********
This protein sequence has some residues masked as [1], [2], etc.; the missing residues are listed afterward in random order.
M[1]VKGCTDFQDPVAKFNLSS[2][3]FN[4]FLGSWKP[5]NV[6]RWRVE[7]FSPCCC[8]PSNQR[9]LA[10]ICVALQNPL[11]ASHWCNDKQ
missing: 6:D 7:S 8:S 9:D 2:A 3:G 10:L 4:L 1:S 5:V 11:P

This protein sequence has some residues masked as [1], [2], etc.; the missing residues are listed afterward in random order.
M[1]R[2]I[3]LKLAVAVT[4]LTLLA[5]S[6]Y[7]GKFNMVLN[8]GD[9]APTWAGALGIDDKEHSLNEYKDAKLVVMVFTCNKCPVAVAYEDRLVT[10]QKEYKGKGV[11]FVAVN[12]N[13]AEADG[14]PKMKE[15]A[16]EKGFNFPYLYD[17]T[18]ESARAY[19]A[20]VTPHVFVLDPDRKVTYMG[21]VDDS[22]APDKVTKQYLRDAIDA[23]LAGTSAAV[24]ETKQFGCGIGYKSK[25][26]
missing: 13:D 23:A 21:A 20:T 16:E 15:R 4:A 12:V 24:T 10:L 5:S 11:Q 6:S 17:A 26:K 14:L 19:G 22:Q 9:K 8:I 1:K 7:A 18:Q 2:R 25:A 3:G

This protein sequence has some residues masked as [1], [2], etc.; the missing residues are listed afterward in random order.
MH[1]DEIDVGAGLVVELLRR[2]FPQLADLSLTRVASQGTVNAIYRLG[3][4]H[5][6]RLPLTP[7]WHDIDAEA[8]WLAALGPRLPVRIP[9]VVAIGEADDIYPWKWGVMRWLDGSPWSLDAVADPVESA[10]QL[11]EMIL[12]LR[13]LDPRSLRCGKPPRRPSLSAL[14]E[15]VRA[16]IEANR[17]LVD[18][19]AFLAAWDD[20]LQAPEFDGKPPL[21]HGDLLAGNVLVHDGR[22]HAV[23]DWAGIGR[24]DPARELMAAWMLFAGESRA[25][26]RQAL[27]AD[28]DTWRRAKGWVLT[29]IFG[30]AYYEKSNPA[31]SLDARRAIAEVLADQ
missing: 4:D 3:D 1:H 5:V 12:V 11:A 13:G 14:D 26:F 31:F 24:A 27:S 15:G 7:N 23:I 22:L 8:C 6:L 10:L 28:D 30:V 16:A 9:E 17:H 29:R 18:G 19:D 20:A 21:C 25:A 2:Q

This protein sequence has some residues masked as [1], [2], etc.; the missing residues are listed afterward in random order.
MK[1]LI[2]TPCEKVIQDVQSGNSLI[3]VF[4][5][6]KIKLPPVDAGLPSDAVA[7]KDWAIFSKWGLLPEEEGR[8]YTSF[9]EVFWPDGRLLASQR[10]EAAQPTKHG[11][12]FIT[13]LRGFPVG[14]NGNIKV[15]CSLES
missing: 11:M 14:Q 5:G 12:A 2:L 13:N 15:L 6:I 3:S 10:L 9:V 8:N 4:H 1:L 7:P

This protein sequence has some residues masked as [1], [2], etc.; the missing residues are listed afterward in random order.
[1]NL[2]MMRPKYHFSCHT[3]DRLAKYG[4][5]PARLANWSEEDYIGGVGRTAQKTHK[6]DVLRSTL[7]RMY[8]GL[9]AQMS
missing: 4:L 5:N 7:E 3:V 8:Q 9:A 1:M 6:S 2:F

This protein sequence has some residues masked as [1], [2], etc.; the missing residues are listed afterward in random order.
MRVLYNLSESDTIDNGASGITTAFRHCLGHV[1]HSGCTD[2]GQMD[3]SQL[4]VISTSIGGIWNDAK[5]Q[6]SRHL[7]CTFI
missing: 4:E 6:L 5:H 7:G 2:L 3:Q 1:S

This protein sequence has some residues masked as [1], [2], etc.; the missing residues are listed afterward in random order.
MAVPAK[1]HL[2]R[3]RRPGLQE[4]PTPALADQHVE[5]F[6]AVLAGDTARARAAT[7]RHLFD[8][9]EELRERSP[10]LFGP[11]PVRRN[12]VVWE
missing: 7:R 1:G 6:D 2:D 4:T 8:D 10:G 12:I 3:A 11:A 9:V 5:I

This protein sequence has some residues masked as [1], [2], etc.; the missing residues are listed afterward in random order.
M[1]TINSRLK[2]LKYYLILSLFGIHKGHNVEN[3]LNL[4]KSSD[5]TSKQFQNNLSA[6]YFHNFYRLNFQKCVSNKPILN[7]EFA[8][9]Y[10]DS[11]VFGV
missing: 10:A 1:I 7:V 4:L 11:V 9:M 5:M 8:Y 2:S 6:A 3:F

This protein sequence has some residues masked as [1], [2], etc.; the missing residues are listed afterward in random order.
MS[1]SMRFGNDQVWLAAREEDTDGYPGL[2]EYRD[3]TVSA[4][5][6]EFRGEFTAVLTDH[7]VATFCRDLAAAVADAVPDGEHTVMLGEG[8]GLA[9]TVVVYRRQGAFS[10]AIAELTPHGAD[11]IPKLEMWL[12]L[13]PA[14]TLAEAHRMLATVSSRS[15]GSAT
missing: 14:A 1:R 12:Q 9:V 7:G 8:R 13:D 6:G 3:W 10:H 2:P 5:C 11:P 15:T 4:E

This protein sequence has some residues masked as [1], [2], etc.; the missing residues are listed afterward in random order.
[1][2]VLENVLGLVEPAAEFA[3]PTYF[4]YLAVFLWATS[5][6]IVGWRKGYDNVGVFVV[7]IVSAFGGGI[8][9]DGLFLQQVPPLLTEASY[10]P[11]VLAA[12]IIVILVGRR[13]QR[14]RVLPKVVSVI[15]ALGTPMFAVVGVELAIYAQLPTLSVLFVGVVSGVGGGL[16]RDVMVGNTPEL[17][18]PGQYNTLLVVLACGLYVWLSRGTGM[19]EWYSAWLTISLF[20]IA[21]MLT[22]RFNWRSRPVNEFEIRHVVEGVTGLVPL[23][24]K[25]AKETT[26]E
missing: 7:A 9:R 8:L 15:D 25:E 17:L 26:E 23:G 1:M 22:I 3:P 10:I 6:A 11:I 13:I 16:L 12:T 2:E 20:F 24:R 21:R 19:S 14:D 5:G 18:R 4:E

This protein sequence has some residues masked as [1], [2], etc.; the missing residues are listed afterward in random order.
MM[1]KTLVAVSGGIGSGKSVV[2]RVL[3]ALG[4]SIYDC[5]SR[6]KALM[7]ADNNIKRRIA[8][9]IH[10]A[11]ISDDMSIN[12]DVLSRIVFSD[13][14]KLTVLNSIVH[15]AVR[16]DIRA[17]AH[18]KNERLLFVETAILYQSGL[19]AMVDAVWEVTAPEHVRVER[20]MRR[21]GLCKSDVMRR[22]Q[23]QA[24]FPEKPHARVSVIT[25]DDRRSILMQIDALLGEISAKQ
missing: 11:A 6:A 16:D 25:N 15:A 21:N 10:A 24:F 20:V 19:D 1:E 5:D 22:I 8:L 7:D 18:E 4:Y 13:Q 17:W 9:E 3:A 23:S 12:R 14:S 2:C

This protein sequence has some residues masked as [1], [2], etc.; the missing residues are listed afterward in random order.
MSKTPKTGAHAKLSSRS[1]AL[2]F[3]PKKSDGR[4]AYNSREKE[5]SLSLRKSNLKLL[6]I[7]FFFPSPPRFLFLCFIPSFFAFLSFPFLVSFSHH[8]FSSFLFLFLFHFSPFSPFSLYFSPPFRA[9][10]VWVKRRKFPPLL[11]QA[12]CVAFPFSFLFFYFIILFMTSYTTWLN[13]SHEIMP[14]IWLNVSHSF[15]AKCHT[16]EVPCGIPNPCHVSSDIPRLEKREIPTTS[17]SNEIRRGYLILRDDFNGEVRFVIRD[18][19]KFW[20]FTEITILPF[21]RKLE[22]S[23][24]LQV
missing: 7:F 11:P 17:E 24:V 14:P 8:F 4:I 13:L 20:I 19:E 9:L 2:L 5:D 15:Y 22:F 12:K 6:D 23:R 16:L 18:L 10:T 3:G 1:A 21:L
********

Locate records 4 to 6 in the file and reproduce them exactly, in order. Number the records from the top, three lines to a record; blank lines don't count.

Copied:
This protein sequence has some residues masked as [1], [2], etc.; the missing residues are listed afterward in random order.
MK[1]LI[2]TPCEKVIQDVQSGNSLI[3]VF[4][5][6]KIKLPPVDAGLPSDAVA[7]KDWAIFSKWGLLPEEEGR[8]YTSF[9]EVFWPDGRLLASQR[10]EAAQPTKHG[11][12]FIT[13]LRGFPVG[14]NGNIKV[15]CSLES
missing: 11:M 14:Q 5:G 12:A 2:L 13:N 15:L 6:I 3:S 10:L 9:V 8:N 4:H 1:L 7:P

This protein sequence has some residues masked as [1], [2], etc.; the missing residues are listed afterward in random order.
[1]NL[2]MMRPKYHFSCHT[3]DRLAKYG[4][5]PARLANWSEEDYIGGVGRTAQKTHK[6]DVLRSTL[7]RMY[8]GL[9]AQMS
missing: 4:L 5:N 7:E 3:V 8:Q 9:A 1:M 6:S 2:F

This protein sequence has some residues masked as [1], [2], etc.; the missing residues are listed afterward in random order.
MRVLYNLSESDTIDNGASGITTAFRHCLGHV[1]HSGCTD[2]GQMD[3]SQL[4]VISTSIGGIWNDAK[5]Q[6]SRHL[7]CTFI
missing: 4:E 6:L 5:H 7:G 2:L 3:Q 1:S